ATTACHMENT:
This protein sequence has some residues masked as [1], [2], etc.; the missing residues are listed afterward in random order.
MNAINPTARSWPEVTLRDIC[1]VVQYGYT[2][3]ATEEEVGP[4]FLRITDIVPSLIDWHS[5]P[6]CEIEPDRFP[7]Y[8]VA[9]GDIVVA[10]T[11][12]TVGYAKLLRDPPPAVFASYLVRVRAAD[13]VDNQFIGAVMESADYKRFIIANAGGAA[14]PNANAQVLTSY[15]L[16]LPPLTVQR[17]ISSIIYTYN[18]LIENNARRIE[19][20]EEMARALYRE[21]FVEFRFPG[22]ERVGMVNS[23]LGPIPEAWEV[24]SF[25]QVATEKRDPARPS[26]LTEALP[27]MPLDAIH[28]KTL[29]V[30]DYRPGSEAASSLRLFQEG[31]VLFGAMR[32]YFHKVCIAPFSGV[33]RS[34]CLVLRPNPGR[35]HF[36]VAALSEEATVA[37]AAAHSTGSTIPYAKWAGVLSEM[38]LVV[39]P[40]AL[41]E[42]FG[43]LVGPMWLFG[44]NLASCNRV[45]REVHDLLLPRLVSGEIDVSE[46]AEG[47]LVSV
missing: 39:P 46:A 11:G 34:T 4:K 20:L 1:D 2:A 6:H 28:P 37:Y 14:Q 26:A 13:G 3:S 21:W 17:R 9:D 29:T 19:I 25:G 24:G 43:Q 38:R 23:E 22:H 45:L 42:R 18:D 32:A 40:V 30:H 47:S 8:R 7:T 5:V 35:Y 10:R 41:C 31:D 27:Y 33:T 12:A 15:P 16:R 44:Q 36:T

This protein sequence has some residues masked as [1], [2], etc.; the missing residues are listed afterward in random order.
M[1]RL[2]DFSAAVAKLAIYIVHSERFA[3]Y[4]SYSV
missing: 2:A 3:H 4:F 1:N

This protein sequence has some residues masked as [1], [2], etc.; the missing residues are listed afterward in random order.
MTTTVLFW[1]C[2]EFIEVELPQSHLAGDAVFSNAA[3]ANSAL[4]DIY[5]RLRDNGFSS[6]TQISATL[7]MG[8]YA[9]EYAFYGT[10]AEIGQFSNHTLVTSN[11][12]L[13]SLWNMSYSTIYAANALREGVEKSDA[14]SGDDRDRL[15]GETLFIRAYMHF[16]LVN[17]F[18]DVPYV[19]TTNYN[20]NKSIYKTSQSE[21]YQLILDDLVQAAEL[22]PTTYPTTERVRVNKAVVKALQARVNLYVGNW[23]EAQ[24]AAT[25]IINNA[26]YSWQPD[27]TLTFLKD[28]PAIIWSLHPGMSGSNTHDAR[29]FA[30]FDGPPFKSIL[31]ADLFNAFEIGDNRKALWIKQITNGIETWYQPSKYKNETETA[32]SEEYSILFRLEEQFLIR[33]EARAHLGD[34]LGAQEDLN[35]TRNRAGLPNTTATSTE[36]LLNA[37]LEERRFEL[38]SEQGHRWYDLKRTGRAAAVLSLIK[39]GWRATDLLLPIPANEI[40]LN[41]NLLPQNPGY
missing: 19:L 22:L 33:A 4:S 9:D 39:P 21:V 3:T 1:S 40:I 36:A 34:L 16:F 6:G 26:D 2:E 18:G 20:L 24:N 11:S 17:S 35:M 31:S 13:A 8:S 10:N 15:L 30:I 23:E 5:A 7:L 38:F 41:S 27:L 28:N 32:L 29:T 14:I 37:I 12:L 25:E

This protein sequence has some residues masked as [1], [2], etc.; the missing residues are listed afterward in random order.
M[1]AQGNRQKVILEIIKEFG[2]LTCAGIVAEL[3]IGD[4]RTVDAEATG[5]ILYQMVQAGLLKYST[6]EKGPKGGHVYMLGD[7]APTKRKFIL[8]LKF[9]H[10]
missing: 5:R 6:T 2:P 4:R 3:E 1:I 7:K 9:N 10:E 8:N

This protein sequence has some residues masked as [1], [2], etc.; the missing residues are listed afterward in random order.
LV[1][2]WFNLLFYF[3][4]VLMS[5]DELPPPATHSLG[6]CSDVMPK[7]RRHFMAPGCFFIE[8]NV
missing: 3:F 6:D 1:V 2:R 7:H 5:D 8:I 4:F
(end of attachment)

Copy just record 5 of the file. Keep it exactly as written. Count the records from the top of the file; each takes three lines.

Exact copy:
This protein sequence has some residues masked as [1], [2], etc.; the missing residues are listed afterward in random order.
LV[1][2]WFNLLFYF[3][4]VLMS[5]DELPPPATHSLG[6]CSDVMPK[7]RRHFMAPGCFFIE[8]NV
missing: 3:F 6:D 1:V 2:R 7:H 5:D 8:I 4:F